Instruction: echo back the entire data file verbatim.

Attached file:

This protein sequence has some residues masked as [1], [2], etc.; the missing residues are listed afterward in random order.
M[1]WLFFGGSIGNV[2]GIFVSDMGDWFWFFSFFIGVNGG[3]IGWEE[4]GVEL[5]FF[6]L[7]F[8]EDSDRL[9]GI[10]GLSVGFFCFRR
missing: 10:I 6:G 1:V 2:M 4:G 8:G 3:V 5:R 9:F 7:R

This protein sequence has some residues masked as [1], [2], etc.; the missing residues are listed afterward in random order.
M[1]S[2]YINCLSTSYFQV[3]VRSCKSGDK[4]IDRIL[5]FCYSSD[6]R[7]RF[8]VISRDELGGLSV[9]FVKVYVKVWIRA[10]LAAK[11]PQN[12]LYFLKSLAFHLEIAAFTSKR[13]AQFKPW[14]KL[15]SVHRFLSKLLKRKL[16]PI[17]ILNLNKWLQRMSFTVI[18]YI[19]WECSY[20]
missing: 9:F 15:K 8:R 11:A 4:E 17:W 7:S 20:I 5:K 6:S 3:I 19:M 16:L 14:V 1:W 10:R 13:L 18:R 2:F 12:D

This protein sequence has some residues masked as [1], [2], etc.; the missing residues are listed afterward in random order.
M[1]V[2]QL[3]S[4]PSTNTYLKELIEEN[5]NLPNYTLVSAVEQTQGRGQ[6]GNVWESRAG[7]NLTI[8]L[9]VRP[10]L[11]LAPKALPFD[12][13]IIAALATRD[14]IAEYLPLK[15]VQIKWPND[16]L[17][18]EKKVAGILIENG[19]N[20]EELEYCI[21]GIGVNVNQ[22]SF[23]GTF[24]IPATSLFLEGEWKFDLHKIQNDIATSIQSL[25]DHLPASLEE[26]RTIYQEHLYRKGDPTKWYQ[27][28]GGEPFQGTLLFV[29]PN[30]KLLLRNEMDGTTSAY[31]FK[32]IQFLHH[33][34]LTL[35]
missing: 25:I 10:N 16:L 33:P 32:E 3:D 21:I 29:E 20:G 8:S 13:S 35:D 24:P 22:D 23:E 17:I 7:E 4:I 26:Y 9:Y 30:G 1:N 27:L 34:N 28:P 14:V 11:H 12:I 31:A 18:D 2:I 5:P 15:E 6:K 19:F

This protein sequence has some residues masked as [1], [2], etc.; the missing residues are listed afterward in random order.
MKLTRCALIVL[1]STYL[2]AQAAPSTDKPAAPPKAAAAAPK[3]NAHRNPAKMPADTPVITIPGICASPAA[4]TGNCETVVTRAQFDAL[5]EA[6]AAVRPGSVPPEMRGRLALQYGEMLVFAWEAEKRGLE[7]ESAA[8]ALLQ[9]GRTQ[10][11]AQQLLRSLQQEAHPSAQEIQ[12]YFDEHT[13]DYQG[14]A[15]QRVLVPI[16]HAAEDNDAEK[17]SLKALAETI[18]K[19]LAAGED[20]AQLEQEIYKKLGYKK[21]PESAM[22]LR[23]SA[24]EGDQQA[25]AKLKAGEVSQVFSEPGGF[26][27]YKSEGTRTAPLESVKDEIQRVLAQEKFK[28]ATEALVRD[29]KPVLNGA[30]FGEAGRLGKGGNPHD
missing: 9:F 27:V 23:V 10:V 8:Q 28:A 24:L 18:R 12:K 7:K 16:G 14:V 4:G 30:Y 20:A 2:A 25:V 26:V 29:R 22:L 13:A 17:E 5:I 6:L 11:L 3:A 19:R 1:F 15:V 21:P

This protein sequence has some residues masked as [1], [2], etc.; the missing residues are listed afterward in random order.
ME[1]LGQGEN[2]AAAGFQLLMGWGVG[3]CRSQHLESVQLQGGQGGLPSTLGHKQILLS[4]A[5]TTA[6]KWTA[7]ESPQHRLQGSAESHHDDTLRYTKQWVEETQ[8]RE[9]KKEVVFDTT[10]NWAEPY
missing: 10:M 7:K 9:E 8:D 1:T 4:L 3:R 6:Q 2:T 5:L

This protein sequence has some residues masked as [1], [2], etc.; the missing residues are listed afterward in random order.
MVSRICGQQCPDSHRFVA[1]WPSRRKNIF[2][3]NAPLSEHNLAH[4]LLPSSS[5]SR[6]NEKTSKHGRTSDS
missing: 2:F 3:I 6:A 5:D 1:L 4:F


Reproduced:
This protein sequence has some residues masked as [1], [2], etc.; the missing residues are listed afterward in random order.
M[1]WLFFGGSIGNV[2]GIFVSDMGDWFWFFSFFIGVNGG[3]IGWEE[4]GVEL[5]FF[6]L[7]F[8]EDSDRL[9]GI[10]GLSVGFFCFRR
missing: 10:I 6:G 1:V 2:M 4:G 8:G 3:V 5:R 9:F 7:R

This protein sequence has some residues masked as [1], [2], etc.; the missing residues are listed afterward in random order.
M[1]S[2]YINCLSTSYFQV[3]VRSCKSGDK[4]IDRIL[5]FCYSSD[6]R[7]RF[8]VISRDELGGLSV[9]FVKVYVKVWIRA[10]LAAK[11]PQN[12]LYFLKSLAFHLEIAAFTSKR[13]AQFKPW[14]KL[15]SVHRFLSKLLKRKL[16]PI[17]ILNLNKWLQRMSFTVI[18]YI[19]WECSY[20]
missing: 9:F 15:K 8:R 11:A 4:E 17:W 7:S 20:I 5:K 6:S 3:I 19:M 16:L 14:V 1:W 10:R 13:L 18:R 2:F 12:D

This protein sequence has some residues masked as [1], [2], etc.; the missing residues are listed afterward in random order.
M[1]V[2]QL[3]S[4]PSTNTYLKELIEEN[5]NLPNYTLVSAVEQTQGRGQ[6]GNVWESRAG[7]NLTI[8]L[9]VRP[10]L[11]LAPKALPFD[12][13]IIAALATRD[14]IAEYLPLK[15]VQIKWPND[16]L[17][18]EKKVAGILIENG[19]N[20]EELEYCI[21]GIGVNVNQ[22]SF[23]GTF[24]IPATSLFLEGEWKFDLHKIQNDIATSIQSL[25]DHLPASLEE[26]RTIYQEHLYRKGDPTKWYQ[27][28]GGEPFQGTLLFV[29]PN[30]KLLLRNEMDGTTSAY[31]FK[32]IQFLHH[33][34]LTL[35]
missing: 25:I 10:N 16:L 33:P 32:E 3:D 21:I 29:E 20:G 8:S 13:S 35:D 24:P 22:D 23:E 17:I 7:E 4:I 26:Y 9:Y 30:G 1:N 27:L 34:N 28:P 14:V 11:H 12:I 31:A 18:D 2:I 5:P 15:E 6:K 19:F

This protein sequence has some residues masked as [1], [2], etc.; the missing residues are listed afterward in random order.
MKLTRCALIVL[1]STYL[2]AQAAPSTDKPAAPPKAAAAAPK[3]NAHRNPAKMPADTPVITIPGICASPAA[4]TGNCETVVTRAQFDAL[5]EA[6]AAVRPGSVPPEMRGRLALQYGEMLVFAWEAEKRGLE[7]ESAA[8]ALLQ[9]GRTQ[10][11]AQQLLRSLQQEAHPSAQEIQ[12]YFDEHT[13]DYQG[14]A[15]QRVLVPI[16]HAAEDNDAEK[17]SLKALAETI[18]K[19]LAAGED[20]AQLEQEIYKKLGYKK[21]PESAM[22]LR[23]SA[24]EGDQQA[25]AKLKAGEVSQVFSEPGGF[26][27]YKSEGTRTAPLESVKDEIQRVLAQEKFK[28]ATEALVRD[29]KPVLNGA[30]FGEAGRLGKGGNPHD
missing: 9:F 27:V 23:V 10:V 8:Q 28:A 24:L 18:R 12:K 7:K 16:G 14:V 4:G 30:Y 20:A 2:A 25:V 26:V 29:R 22:L 13:A 17:E 5:I 6:L 11:L 3:A 19:R 1:F 15:V 21:P

This protein sequence has some residues masked as [1], [2], etc.; the missing residues are listed afterward in random order.
ME[1]LGQGEN[2]AAAGFQLLMGWGVG[3]CRSQHLESVQLQGGQGGLPSTLGHKQILLS[4]A[5]TTA[6]KWTA[7]ESPQHRLQGSAESHHDDTLRYTKQWVEETQ[8]RE[9]KKEVVFDTT[10]NWAEPY
missing: 10:M 7:K 9:E 8:D 1:T 4:L 3:R 6:Q 2:T 5:L

This protein sequence has some residues masked as [1], [2], etc.; the missing residues are listed afterward in random order.
MVSRICGQQCPDSHRFVA[1]WPSRRKNIF[2][3]NAPLSEHNLAH[4]LLPSSS[5]SR[6]NEKTSKHGRTSDS
missing: 2:F 3:I 6:A 5:D 1:L 4:F